11. ^ "Aramark, Form 10-K, Annual Report, Filing Date Nov 28, 1994". Retrieved Jan 12, 2013.
  12. ^ Ogden Sells Its Concessions, Management Units to Rival, The New York Times
  13. ^ Ogden Sells Its Concessions, Management Units to Rival , Los Angeles Times
  14. ^ "Aramark, Form S-1/A, Filing Date Dec 7, 2001". Retrieved Jan 12, 2013.
  15. ^ "Aramark, Form 8-K, Current Report, Filing Date Aug 8, 2006" (PDF). Retrieved Jan 12, 2013.
  16. ^ "Aramark, Form 8-K, Current Report, Filing Date Feb 1, 2007" (PDF). Retrieved Jan 12, 2013.
  17. ^ Antico, Paul (2012-11-09). "Aramark is spinning off its majority share in Seamless North America to company shareholders". Retrieved 2016-04-05.
  18. ^ "Gluten-Free Concession Stand Now At Coors Field". 2009-07-25. Archived from the original on December 8, 2009. Retrieved 2010-08-02.
  19. ^ Don Muret (May 10, 2010). "Concessionaires add gluten-free offerings to ballpark menu". Sports Business Retrieved 2010-08-02.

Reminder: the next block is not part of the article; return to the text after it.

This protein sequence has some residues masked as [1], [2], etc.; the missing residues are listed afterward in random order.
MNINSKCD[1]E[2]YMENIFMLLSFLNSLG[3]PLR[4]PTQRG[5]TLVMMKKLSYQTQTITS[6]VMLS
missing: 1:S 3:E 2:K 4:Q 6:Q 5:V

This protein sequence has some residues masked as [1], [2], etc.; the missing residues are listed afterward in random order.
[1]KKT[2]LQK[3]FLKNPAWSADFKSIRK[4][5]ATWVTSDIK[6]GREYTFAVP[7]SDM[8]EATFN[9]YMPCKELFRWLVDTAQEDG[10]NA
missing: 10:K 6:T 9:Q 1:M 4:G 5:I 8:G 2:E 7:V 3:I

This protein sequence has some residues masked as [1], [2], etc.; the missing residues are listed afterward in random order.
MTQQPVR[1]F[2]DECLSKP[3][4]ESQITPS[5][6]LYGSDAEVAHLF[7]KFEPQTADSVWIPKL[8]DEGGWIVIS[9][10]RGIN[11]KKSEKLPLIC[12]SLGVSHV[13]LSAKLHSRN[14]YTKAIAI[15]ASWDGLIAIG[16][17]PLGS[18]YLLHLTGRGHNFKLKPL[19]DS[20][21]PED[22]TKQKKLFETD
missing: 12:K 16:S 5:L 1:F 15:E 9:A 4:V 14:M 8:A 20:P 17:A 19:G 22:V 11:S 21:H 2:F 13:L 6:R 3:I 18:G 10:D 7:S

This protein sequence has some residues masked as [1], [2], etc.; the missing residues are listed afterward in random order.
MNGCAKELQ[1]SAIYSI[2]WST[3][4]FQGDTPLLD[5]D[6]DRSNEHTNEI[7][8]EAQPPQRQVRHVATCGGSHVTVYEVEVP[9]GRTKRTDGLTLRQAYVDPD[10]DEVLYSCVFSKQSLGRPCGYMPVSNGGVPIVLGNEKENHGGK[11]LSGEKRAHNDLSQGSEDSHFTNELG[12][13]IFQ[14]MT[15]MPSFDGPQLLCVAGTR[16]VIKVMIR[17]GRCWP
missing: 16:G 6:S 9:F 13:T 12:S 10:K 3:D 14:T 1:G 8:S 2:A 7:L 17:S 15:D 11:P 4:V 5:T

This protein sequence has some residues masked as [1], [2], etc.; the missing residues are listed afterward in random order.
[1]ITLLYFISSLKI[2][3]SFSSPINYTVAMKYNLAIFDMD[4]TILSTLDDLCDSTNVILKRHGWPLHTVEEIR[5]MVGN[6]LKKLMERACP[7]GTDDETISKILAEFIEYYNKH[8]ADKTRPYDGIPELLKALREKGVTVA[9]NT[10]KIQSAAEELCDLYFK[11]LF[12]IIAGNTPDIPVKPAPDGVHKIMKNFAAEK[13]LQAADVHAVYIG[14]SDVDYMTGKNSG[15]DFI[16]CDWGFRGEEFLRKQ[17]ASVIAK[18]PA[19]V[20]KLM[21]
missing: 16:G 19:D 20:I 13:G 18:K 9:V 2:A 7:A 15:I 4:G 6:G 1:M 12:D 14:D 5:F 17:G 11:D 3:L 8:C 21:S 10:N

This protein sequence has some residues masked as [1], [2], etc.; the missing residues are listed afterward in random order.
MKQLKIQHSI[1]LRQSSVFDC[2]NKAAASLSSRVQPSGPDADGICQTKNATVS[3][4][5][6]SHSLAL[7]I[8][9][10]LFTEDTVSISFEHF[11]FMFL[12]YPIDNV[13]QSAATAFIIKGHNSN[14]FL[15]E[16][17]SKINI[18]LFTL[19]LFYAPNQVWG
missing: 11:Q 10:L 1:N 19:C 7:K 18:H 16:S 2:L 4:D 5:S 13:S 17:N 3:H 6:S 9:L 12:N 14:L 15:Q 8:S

20. ^ "Aramark, Form 424B3, Filing Date Feb 8, 2012" (PDF). Retrieved Jan 12, 2013.
  21. ^ "Green Mountain Coffee Roasters Completes Sale of Filterfresh Business to ARAMARK". Business Wire. 2011-10-03. Retrieved 2016-04-04.
  22. ^ "Aramark, Form 424B3, Filing Date May 10, 2012". Retrieved Jan 12, 2013.
  23. ^ "Longtime Aramark Chairman Joseph Neubauer Stepping Down". Philadelphia Magazine. Retrieved July 23, 2015.
  24. ^ Deegan, Gordon. "Investments lead Avoca owner Aramark to record €14.9m loss". The Irish Times. Retrieved 2021-04-26.
  25. ^ "How the Humane Society Found Success With a For-Profit Partnership: Associations Now". Retrieved 2017-09-06.